Tuesday, May 29, 2018

Is protest unpatriotic?

 

Editor's note

A new rule in the NFL requires players to stand for the national anthem or stay out of sight in the locker room. The demand forces players – especially the 70 percent of players who are African-American – to grapple with how to balance love of country and the struggle for equal rights. Chad Williams, a scholar of African and Afro-American Studies, writes that a call for blacks to “close ranks” during World War I offers lessons on how to approach this most recent demand to put grievances aside.

This week, the Mormon church celebrates what its members believe was a revelation from God that ended 40 years of racial discrimination. A scholar of Mormonism, Matthew Bowman, explains the history of how the church has struggled with racial diversity.

As the climate warms, some species will be unable to evolve fast enough to survive the new conditions. But DNA might reveal which populations are likely to adapt and which ones are more risk, allowing us to target conservation efforts to species in jeopardy. Rachael Bay of the University of California, Los Angeles examined DNA for clues as to which yellow warblers were most vulnerable.

Emily Costello

Deputy Editor/Politics + Society Editor

Top stories

The NFL is attempting to make protests like this one by members of the Cleveland Browns illegal in the league. AP Photo/David Richard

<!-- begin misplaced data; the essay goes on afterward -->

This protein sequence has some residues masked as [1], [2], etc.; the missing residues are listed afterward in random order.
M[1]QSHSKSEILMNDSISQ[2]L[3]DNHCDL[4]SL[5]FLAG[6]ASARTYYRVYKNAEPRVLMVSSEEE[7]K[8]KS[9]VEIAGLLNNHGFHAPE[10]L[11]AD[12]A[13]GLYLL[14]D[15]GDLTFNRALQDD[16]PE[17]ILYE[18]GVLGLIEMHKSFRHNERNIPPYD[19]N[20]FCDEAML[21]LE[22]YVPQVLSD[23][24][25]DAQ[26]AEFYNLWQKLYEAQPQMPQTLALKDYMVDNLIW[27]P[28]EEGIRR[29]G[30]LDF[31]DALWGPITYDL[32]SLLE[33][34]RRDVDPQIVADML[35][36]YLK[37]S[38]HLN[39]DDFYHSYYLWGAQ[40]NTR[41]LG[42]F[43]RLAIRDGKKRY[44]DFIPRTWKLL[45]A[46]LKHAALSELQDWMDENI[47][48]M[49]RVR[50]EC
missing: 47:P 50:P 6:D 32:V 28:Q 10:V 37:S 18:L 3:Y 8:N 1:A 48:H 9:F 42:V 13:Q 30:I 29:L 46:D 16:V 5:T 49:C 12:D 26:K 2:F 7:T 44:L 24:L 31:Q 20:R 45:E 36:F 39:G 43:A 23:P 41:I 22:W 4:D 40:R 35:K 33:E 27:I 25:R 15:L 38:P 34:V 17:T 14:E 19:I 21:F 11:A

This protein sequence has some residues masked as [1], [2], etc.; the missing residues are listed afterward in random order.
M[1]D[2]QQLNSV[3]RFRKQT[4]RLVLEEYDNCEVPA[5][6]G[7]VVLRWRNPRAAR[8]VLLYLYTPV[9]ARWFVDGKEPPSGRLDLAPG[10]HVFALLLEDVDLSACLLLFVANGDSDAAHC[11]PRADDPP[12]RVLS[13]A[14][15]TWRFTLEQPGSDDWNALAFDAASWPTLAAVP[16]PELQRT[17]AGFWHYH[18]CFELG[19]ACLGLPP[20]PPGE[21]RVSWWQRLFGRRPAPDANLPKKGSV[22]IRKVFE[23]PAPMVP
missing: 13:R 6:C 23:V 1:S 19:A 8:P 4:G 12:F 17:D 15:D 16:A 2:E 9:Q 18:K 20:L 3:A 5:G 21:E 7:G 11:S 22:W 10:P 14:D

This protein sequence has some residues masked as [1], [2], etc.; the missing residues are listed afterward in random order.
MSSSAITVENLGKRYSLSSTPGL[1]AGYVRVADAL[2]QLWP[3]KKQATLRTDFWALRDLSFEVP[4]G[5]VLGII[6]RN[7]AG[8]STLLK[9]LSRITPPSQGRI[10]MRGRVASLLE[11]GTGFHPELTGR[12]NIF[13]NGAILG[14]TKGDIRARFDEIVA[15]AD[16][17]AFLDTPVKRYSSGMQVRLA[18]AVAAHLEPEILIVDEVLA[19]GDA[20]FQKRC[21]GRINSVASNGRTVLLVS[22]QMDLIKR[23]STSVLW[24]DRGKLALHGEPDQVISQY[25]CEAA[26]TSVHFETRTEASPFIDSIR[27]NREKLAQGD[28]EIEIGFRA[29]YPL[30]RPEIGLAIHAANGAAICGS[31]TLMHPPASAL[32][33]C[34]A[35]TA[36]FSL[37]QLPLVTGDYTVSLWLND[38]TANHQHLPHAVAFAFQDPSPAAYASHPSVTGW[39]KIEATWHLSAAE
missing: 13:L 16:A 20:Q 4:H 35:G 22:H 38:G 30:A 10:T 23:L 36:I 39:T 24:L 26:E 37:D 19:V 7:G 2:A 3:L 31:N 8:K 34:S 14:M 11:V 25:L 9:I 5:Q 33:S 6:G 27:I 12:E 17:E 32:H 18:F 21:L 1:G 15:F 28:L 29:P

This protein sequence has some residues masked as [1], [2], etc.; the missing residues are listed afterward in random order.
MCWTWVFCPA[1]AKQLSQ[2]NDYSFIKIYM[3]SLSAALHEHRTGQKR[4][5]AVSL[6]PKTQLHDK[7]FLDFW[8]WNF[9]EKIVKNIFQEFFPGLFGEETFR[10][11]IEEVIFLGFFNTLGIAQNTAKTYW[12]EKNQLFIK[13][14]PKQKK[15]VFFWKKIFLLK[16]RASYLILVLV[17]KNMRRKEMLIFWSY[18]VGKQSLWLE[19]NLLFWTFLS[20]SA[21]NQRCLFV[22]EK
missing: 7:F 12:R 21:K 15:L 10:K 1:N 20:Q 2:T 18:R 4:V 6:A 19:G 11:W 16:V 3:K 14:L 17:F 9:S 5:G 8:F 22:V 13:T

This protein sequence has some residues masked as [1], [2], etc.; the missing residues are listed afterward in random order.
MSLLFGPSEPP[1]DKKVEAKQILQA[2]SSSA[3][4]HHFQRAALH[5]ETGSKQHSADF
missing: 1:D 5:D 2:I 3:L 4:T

The NFL and 'Close Ranks,' 100 years later

Chad Williams, Brandeis University

Where to draw the line between loyalty to the nation and the struggle for equal rights? A scholar sees parallels between NFL protests and a call for African-Americans to 'close ranks' during WWI.

The Mormon church is still grappling with a racial past. AP Photo/Rick Bowmer, File

Mormons confront a history of Church racism

Matthew Bowman, Henderson State University

Forty years ago, the Mormon church reversed restrictions on its members of African-American descent. Today, the church wants to celebrate the value of its diversity.

Will the yellow warbler survive a changing climate? By Steve Byland/shutterstock.com

Can this bird adapt to a warmer climate? Read the genes to find out

Rachael Bay, University of California, Los Angeles

As the climate warms, some species will not be able to evolve fast enough to adapt to the new conditions. Rachael Bay examined DNA for clues as to which yellow warblers were most vulnerable.

Education

  • Lab coats help students see themselves as future scientists

    Megan Ennes, North Carolina State University; M. Gail Jones, North Carolina State University

    In order to get more young people to see themselves as future scientists, researchers argue that it helps to outfit the students with a simple article of clothing: a lab coat.

Environment + Energy

Science + Technology

From our International Editions

Today’s quote

“Informants are people who are already in a position to know or learn information and who willingly cooperate with the FBI. Most often, informants cooperate because they’re concerned with something they’ve seen or heard.”

 

Informants aren't spies – they're essential FBI tools

 

Douglas M. Charles

Pennsylvania State University

Douglas M. Charles
 
 

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